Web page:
Mynette Theard, President—Local 1021 Service Employees International Unions (SEIU)

Morris Tatum, President—American Federation of State County and Municipal Employees

(AFSCME) Local 257

Adonai Mack, Legislative Advocate—Association of California School Administrators (ACSA)

Rick Pratt, Assistant Executive Director—California School Boards Association  (CSBA)

If you could testify before the committee, what would you say?

image from Living Proof’s site at flickr.com/creativecommons

Katy Murphy

Education reporter for the Oakland Tribune. Contact me at kmurphy@bayareanewsgroup.com.

  • John Garrett

    There is a lot I don’t know about this issue, but here is my take.

    I see some positives to the state takeover of Oakland schools.

    * Finances. Current school board president David Kakishiba stated last September “In reality, the district is in the best financial shape it’s been in ten years.” The state doesn’t deserve credit for the school bonds passed by Oakland voters, and former administrator Kimberly Statham in particular should be criticized for not spending millions in funds available to the district, but in general they get credit for managing finances wisely, a skill which landed the district in state receivership to begin with.


    * More planning and research. In the past the school board seemed to lurch from crisis to crisis without a road map for longer term outcomes. And it is helpful to have numbers and research to develop policy.

    * Action. The state administration seems less restricted by the need to reach political consensus. Even a casual observer of OUSD’s previous school boards would note their feckless nature.

    * Innovation. I’ve heard OUSD described in recent years as a laboratory for educational innovation, and that has the potential to be a good thing, depending on how such a laboratory is run.

    Then there are the drawbacks.

    * CEO model. In a system based on a CEO model it becomes critically important who leads. OUSD saw excellent advances under Randy Ward, but fewer under Kimberly Statham and Vince Matthews.


    * Anti-democratic. Obviously this one is huge. One must rely on the state appointed administrator to be good at what he/she does and to act in the best interest of Oakland’s citizens. If one disagrees, or if the administrator is incompetent or a tyrant, he/she is beyond direct reach of the voters as there are no elections or impeachment/recall process.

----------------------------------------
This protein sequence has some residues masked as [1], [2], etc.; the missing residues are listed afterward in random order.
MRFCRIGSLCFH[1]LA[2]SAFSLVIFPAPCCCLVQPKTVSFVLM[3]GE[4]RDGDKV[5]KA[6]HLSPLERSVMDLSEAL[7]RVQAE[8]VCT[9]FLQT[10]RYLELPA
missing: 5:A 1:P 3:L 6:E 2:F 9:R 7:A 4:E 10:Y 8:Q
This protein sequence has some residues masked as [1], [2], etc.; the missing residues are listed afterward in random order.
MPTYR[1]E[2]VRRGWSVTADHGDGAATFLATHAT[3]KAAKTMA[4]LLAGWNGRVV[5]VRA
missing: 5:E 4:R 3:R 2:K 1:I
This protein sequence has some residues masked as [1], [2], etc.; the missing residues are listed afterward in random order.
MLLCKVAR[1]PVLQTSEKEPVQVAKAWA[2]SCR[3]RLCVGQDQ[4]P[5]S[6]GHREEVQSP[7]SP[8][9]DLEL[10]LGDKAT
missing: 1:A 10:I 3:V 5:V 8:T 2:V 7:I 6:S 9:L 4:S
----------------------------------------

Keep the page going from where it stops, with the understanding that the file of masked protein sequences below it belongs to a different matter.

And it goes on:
In the end, I think leadership of the district can be high quality under either scenario, state administration or local control. It depends on the people leading. In my ideal scenario, the board regains control and hires Randy Ward as superintendent. In addition, I would like the district to retain the planning and financial practices of the state, and I would like the board to focus on oversight and policy only and leave day to day management to professionals.

  • Sue

    I have to disagree with your ideal, John. Dr. Ward should *not* come back.

    He was probably a very good classroom teacher at one time. I appreciated the way he interacted with my sons the first time we met him – his first day in the district.

    He was not good at interacting with families or staff, though. Too autocratic and at times dictatorial. He needed to listen, and he seemed to have little or no skills or interest in doing so. He made some people so upset that he believed their anger at him could become violent, and as a result of his poor handling of these situations (I was a witness to one at a meeting of special education families, and understand there were others.) the district had to hire personal bodyguards for Dr. Ward. This is an expense that no other superintendent or state administrator has inflicted on our finacially troubled district.

    He should stay in San Diego if they’re happy with him, and if he’s happy living there. OUSD needs someone who won’t antagonize families and consequently feel unsafe in the position.